It was just another day for Vipul Aggarwal. “I was travelling in a cab, and at a signal I saw a lady in another cab roll down her window to throw toffee wrappers on the road. I was taken aback. I got off my cab and urged the lady to pick up the wrappers and contribute to keeping the streets clean,” he recalls.
Vipul, 24, knew that while he’d been successful that one time, he would witness this scenario over and over again in the future. He knew the problem was bigger and canvassing to people in each vehicle on the road wasn’t a feasible solution. This incident pinched more because he felt that finally, when the Central and State governments were being environment-conscious with initiatives like Swachch Bharat and Delhi’s odd-even rule, the common man who gains the most from these drives continues to be reckless.
Vipul’s friends Nikhil Gupta, 24 and Somvir Solanki, 23 joined him to brainstorm. They all hold bachelor’s degrees in technology from Indraprastha University. The trio has been involved in the social sector for a long time, with Vipul starting out when he was just 16. They also co-founded ‘My City’, an NGO that focusses on environmental issues back, in 2013. With cleanliness as one of the pillars, My City started an initiative in Sikkim, is now working in Delhi NCR, and aims to expand pan-India in conjunction with Government of India.
The trio began surveying the problem and began meeting auto-rickshaw drivers and cabbies. The drivers told them many passengers littered the vehicle or the streets. With the risk of upsetting the passenger or getting a bad rating from the customer, most drivers kept quiet. Vipul, Nikhil, and Somvir came to a conclusion that the solution had to be one that encouraged the customer to embrace cleanliness, and helped the driver as well.
They finally zeroed in on –providing a recyclable carry bag inside the taxi or autorickshaw. For the next four months, they piloted the solution with the help of friends and family to check success, feasibility and scalability against their checklist.
Vipul says, “We had to talk to many people, including taxi unions, taxi and autorickshaw drivers and many people in government departments to ensure we had their permission, and to take their views on the concept.” With the kinks ironed out, it was now time to put the plan to work.
The trio named the initiative ‘My City – It is our city, let us keep it clean’. Vipul says the name had been inspired by a psychology study from an American university, which stated, “Whenever you make anything personal to an individual, he/she is bound to take it seriously.”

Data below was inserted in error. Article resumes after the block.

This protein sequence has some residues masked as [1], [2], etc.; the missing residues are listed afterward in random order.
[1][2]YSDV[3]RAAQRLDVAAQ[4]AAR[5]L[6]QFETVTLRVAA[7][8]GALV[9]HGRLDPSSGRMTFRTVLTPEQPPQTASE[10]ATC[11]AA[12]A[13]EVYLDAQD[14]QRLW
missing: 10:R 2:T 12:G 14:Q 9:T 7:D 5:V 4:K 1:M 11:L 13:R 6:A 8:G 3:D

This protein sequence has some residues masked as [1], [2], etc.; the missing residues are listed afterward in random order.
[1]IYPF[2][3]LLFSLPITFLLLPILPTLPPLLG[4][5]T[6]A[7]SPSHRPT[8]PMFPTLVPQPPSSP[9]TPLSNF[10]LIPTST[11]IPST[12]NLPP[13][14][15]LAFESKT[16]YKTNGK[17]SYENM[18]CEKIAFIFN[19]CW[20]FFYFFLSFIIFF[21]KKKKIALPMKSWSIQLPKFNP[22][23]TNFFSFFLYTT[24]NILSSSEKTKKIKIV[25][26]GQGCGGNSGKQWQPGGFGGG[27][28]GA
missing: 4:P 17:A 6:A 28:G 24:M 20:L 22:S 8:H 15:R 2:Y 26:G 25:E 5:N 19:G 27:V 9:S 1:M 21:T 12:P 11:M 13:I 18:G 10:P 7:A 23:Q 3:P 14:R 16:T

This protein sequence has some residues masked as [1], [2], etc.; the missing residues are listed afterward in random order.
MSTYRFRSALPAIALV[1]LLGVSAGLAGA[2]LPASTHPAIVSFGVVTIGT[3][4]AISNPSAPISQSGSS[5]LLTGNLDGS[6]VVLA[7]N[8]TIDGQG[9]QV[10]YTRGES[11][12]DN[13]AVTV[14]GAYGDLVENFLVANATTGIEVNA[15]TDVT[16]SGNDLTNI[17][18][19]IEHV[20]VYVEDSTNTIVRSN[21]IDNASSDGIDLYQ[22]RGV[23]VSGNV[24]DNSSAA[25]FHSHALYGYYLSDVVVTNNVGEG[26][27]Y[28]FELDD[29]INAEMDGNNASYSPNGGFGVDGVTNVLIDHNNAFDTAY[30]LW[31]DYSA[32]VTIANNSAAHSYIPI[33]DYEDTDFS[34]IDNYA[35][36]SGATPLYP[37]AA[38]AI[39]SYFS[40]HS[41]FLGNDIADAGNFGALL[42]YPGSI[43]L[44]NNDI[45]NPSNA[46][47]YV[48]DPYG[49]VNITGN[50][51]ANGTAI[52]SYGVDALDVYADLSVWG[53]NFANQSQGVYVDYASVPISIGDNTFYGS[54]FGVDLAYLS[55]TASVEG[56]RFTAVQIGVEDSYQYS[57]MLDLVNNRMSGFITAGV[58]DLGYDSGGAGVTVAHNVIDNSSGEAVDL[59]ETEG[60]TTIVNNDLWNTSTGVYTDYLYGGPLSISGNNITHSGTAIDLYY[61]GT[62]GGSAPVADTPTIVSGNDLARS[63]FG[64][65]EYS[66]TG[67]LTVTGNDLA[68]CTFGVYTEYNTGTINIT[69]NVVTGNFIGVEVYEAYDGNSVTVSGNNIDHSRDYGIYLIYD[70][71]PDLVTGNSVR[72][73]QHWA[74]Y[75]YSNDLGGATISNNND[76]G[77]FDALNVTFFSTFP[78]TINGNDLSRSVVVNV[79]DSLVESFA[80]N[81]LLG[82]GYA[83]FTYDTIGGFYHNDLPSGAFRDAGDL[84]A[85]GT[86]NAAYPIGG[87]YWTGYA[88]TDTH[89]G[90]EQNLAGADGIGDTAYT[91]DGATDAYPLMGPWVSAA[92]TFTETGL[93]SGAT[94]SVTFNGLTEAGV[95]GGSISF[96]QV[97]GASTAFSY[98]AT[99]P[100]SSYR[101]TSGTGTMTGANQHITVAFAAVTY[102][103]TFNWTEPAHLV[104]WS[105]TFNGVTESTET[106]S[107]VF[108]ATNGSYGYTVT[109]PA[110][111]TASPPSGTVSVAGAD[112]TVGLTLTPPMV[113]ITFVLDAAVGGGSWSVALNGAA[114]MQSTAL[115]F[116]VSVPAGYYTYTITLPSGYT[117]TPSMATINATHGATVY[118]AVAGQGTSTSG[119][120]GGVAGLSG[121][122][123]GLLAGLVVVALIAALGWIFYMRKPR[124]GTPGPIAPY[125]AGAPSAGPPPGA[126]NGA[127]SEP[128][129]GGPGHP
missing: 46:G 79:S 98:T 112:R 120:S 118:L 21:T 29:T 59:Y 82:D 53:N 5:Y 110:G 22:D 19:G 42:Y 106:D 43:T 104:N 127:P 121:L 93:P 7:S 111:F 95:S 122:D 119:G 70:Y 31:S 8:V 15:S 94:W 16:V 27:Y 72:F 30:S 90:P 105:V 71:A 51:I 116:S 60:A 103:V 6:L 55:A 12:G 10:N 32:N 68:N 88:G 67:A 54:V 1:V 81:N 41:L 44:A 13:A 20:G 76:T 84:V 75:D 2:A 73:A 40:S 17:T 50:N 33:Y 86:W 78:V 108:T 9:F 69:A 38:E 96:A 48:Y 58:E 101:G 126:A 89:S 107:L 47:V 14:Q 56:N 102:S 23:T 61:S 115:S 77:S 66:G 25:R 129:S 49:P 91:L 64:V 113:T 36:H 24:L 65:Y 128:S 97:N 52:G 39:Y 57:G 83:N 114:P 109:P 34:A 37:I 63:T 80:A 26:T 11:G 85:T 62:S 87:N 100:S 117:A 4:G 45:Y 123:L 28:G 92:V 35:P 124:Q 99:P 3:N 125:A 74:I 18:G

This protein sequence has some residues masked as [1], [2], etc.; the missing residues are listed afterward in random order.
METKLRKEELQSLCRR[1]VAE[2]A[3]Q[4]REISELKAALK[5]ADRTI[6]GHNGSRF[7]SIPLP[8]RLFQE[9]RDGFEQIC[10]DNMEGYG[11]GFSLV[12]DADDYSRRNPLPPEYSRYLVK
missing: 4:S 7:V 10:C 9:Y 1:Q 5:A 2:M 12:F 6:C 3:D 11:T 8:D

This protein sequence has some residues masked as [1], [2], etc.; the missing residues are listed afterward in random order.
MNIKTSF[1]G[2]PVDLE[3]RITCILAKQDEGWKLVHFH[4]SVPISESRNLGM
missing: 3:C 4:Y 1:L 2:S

My City has installed over 100 bags in cabs and autorickshaws, and the number continues to grow each day. The cabbies and autorickshaw drivers have welcomed the initiative that has helped mitigate the long-standing issue of passengers littering their vehicles. At the end of the day, the drivers can dump the contents of the bag in a government-authorised garbage collection centre.
Currently, the money to produce the bags is from the trio’s personal savings, which can’t be sustainable in the longer run. “We are beginning advertising on these bags. There are many organisations that want the visibility, and what better than a passenger looking straight at it! Our details are on the bag for people to reach us,” Vipul explains.
He adds, “Since we began operations at the NGO, we’ve been associated with different organisations, ranging from startups to a few Fortune-500 companies, for various initiatives. It benefits them as well. We showcase the name of the organisation on the bag, which advertises the organisation widely in the eyes of public, while at the same time protecting the environment.” They hope to now collaborate with the government as well.
The vision these young boys have is extremely clear: they want to make India the cleanest country in the world, one city at a time. While that might be an extremely lofty goal, their philosophy is a rather pragmatic and thought-provoking one: “We hope that people, on viewing the bags, will view economy as part of the ecology and not the other way around,” they add.
Featured image: Shutterstock